Sen. Barack Obama has drawn many voters to his side, thanks in no small part to his health care plan. Unfortunately, his proposals rest upon several falsehoods that are all too common in the health care debate. Using his own words, let’s take a look at the senator’s contentions–and debunk these all too common myths.
MYTH #1: “If I were designing a system from scratch, I would probably go ahead with a single-payer system.”
Many liberal policymakers believe that single-payer systems deliver superior medical care. While Obama’s plan won’t immediately impose socialized medicine upon all Americans, it will move our system substantially closer to that goal. The centerpiece of Obama’s plan is a publicly administered alternative to private health insurance modeled on Medicare.
Americans need only look abroad to see how poorly government delivers care. In my native country of Canada, more than 800,000 of the 33 million citizens currently languish on waiting lists for surgeries and other necessary treatments.
Doctor shortages and the waiting lists they engender lead to horrible health outcomes. Take cancer survival rates. American women who contract breast cancer have a survival rate of 83.9%. For British women, the survival rate is just 69.7%.
In fact, the entire world trails the U.S. in treating cancer. According to an August 2008 study published in Lancet Oncology, the renowned British medical journal, Americans have a better survival rate for 13 of the 16 most prominent cancers when compared to their European and Canadian counterparts
A single-payer system is a great idea–until you get sick.
MYTH #2: “One of the issues we must face and can’t ignore is the explosion of health care costs that is crushing families and businesses across our country.”
Americans do spend a great deal on health care–around 16% of GDP. But it’s important to remember the value that Americans get for their money.
Since 1950, American expenditures on health care have gone up 14-fold. But average life expectancy has also increased by nine years. It’s doubtful that Americans would accept a reduction in health expenses if it meant years off their lives.
Health care spending also brings huge economic gains by increasing individuals’ productivity. University of Chicago economists Kevin Murphy and Robert Topel determined that the longevity gains associated with medical innovation are currently worth $2.8 trillion annually. That’s larger than the GDP of the U.K.
Medical care doesn’t come cheap. But that doesn’t mean we’re not getting our money’s worth.
MYTH #3: “Under my plan, we’ll make sure insurance companies cover evidence-based, preventive care services–weight loss programs, smoking-cessation programs and other efforts to help people avoid costly, debilitating health problems in the first place.”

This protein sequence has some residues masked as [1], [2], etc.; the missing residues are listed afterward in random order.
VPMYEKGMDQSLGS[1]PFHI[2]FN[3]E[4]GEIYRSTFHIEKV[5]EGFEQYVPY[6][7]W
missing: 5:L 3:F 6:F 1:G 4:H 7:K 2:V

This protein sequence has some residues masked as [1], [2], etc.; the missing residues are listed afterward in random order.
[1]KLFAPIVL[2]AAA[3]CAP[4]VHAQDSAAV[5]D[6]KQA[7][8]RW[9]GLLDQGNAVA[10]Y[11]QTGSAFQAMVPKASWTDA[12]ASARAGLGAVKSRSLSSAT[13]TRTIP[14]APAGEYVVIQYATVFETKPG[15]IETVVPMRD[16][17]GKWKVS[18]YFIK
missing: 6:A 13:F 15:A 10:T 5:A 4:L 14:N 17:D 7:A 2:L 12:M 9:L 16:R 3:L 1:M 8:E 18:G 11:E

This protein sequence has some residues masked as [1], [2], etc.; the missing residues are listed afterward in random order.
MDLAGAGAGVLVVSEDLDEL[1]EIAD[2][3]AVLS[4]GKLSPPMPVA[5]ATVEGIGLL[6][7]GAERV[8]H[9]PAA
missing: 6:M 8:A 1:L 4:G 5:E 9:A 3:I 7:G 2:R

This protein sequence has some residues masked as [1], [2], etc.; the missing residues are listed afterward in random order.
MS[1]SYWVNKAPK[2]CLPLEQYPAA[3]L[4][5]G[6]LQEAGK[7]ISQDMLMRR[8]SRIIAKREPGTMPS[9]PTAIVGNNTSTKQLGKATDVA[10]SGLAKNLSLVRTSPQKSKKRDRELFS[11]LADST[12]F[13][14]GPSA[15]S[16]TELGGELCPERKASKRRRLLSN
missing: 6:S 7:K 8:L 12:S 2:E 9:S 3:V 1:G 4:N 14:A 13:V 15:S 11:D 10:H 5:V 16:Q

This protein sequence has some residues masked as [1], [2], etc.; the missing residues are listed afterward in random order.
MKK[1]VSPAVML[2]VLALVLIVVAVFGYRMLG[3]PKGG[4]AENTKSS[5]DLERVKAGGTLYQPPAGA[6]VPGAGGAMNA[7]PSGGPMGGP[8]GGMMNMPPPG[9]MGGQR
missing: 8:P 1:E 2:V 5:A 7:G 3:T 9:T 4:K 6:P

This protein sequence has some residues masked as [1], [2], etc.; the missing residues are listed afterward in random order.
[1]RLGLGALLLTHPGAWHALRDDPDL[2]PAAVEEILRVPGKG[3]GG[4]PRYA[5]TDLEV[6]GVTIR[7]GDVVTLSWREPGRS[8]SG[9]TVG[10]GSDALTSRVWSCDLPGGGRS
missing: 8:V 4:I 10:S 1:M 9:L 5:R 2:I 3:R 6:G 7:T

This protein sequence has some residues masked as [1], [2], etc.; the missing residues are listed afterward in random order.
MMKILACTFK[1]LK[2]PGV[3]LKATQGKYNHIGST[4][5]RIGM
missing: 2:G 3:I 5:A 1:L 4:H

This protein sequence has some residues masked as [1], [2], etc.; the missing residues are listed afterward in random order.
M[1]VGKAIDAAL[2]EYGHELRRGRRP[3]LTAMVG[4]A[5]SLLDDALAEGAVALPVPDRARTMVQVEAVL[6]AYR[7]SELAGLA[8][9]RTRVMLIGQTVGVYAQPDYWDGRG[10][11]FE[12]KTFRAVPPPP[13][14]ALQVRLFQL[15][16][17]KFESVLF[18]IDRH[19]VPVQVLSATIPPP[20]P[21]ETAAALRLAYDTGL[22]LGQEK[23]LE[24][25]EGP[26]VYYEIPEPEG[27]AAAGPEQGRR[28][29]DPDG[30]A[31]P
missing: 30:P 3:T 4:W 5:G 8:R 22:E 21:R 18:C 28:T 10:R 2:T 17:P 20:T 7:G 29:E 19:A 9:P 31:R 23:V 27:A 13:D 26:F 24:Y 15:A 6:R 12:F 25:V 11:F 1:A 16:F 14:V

Politicians love to tout “preventive care” as a panacea for rising health care costs. But the evidence in support of the much ballyhooed initiatives to shrink our waistlines and stop us from smoking remains mixed at best.
Since Congress mandated nutrition labels on all packaged foods–ostensibly to encourage good eating habits–the percentage of obese Americans has increased by two-thirds.
And successful public health campaigns often increase health care spending. The average nonsmoker, for example, dies at age 84, while the average smoker passes at age 77. Contrary to popular belief, medical spending on the average smoker is $100,000 less than that on the nonsmoker.
An ounce of prevention may help Americans live longer. But it certainly won’t lead to reduced health care spending.
MYTH #4: “[John McCain] loves to talk about his tax credit. But what he doesn’t tell you is that he taxes health care benefits for the first time in history. ”
One of the biggest problems with America’s health care system is the tax treatment of health insurance. Businesses get a tax deduction, and their employees a tax benefit, for health insurance. Individuals, by contrast, do not. This makes life harder for small businesses, sole proprietors and those without employer-provided coverage. If they can even afford to purchase health insurance, they have to do so with after-tax dollars.
McCain proposes to fix this backward system by granting a $2,500 health insurance tax credit to all individuals ($5,000 for families). Employers keep their deduction for health insurance, meaning workers with coverage won’t lose their health benefits. And employees will find that they pay lower taxes when they file with the IRS.
By combining a credit with the modified tax treatment of employer benefits, as the McCain plan does, families at all income levels would pay lower taxes on average. Obama can’t say the same about his health plan.
MYTH #5: “I know the outrage we all feel about the 45 million Americans who don’t have health insurance.”
Obama is just one of many to claim that 45 million Americans–or 16% of the population–go without health insurance. That estimate isn’t in line with reality.
The popular statistic comes from the Census Bureau, which admits that “health insurance coverage is likely to be underreported.” That makes sense–some people may claim to be uninsured even if they lacked coverage for only a few weeks between jobs.
Nearly 18 million of the uninsured–38%–make more than $50,000 annually. More than nine million of those folks make more than $75,000 a year. Foolish as it may seem, a sizable number of financially comfortable individuals–particularly the young—opt against owning insurance. So long as insurance remains expensive, it’s unlikely they’ll change their minds.
Finally, as many as 12 million uninsured Americans are eligible for Medicaid and the State Children’s Health Insurance Program–but they haven’t signed up. Can we really argue that they don’t have health insurance?
FACT: Government control of health care is not the answer for America. Let’s hope Obama realizes this if he wins the election.